Russia's Peter the Great, a cruel visionary imbued equally with a fascination for progress and absolute power
About the author
Henri Troyat, who has died at the age of 95, was one of the most prolific and popular French writers of the 20th century. The author of short psychological novels, long, multi-volume historical frescos, short stories, plays, reportages and biographies, he had a literary career that spanned 70 years, and was particularly distinctive for its unique blend of French and Russian cultures.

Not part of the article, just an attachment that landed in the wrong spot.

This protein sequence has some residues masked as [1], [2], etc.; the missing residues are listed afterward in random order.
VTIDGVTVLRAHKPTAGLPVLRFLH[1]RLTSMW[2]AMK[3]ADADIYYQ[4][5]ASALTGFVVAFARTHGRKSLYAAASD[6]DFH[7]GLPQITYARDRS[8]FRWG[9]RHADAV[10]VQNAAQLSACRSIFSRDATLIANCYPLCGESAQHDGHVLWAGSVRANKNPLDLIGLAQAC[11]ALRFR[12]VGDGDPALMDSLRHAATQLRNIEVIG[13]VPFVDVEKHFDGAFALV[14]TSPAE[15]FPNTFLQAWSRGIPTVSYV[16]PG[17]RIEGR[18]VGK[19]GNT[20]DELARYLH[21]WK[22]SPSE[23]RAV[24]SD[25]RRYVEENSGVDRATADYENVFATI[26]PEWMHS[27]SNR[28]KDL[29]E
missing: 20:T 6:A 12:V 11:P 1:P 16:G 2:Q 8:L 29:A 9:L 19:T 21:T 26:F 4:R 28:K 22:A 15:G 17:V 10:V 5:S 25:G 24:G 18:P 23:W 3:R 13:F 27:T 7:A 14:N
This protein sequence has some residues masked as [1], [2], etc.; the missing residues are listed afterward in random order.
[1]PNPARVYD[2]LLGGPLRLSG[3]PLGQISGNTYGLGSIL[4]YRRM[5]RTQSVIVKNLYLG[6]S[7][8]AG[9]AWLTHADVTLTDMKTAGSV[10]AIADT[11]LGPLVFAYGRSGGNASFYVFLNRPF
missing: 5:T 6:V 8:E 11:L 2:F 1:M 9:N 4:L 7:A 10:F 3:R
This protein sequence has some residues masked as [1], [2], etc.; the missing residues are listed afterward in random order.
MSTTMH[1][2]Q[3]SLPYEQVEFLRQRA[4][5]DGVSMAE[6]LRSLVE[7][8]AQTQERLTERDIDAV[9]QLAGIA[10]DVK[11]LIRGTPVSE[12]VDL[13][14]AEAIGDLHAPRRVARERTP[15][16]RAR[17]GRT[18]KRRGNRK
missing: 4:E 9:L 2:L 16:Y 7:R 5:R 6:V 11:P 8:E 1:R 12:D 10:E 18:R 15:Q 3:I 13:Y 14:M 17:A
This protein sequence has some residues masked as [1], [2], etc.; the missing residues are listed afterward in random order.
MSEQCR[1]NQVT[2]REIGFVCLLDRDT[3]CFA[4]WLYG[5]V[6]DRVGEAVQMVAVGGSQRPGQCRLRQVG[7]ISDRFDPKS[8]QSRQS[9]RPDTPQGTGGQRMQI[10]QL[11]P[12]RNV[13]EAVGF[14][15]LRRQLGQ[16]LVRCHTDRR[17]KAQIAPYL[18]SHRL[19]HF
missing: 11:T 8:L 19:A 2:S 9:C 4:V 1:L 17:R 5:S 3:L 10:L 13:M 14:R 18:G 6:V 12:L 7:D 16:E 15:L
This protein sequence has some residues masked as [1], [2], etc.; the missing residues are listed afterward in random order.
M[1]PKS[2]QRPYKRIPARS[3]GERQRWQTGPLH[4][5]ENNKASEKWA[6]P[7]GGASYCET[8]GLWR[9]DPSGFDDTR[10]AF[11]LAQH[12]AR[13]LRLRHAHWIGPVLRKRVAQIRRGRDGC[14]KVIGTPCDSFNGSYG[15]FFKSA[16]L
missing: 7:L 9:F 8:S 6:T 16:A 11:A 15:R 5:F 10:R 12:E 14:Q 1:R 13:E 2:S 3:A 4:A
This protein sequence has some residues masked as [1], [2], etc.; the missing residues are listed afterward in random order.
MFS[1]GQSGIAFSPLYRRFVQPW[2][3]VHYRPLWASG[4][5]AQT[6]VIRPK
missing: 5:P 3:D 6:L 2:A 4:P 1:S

Troyat was born Lev Aslanovich Tarassov in Moscow, the son of a wealthy Armenian draper who had made a fortune through investment in railways and banking. He was brought up in a privileged environment, with a coachman, a chauffeur and, most significantly, a Swiss governess who taught him French. All this came to an end when the Russian revolution broke out in 1917. Initially, the family retreated to their estate in the Caucasus to await the collapse of Bolshevik rule; but by 1920 it was clear that the counter-revolution was failing and that they would have to leave their homeland. They managed to catch the last émigré boat from the Crimea to Constantinople, from where they joined the exiled Russian community in Paris, settling in the prosperous suburb of Neuilly, where Troyat attended the Lycée Pasteur. Like many Russian exiles, however, the family found life in the west difficult and drifted slowly into debt, culminating with the arrival of the bailiffs and an enforced move to the Place de la Nation.